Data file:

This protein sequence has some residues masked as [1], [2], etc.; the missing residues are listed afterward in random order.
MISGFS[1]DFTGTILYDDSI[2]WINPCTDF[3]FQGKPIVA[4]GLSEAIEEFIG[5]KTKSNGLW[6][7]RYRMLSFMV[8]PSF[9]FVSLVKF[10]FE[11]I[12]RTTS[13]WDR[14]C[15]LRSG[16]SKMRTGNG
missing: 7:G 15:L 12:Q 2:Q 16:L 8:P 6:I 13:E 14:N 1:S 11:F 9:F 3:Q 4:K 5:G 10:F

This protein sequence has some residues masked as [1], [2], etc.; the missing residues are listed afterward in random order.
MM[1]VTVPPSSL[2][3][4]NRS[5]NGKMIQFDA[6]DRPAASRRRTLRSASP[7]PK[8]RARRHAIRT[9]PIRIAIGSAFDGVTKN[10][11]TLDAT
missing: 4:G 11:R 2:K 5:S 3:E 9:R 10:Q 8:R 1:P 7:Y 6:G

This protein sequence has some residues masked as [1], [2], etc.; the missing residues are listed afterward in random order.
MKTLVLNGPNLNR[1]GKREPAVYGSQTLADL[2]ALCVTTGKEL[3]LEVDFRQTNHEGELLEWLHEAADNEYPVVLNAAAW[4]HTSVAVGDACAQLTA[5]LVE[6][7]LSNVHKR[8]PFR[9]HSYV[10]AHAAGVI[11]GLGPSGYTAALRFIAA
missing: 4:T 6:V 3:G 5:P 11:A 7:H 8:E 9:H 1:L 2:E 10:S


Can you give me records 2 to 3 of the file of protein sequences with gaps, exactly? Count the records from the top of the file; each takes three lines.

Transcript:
This protein sequence has some residues masked as [1], [2], etc.; the missing residues are listed afterward in random order.
MM[1]VTVPPSSL[2][3][4]NRS[5]NGKMIQFDA[6]DRPAASRRRTLRSASP[7]PK[8]RARRHAIRT[9]PIRIAIGSAFDGVTKN[10][11]TLDAT
missing: 4:G 11:R 2:K 5:S 3:E 9:R 10:Q 8:R 1:P 7:Y 6:G

This protein sequence has some residues masked as [1], [2], etc.; the missing residues are listed afterward in random order.
MKTLVLNGPNLNR[1]GKREPAVYGSQTLADL[2]ALCVTTGKEL[3]LEVDFRQTNHEGELLEWLHEAADNEYPVVLNAAAW[4]HTSVAVGDACAQLTA[5]LVE[6][7]LSNVHKR[8]PFR[9]HSYV[10]AHAAGVI[11]GLGPSGYTAALRFIAA
missing: 4:T 6:V 3:G 5:P 11:A 7:H 8:E 9:H 1:L 2:E 10:S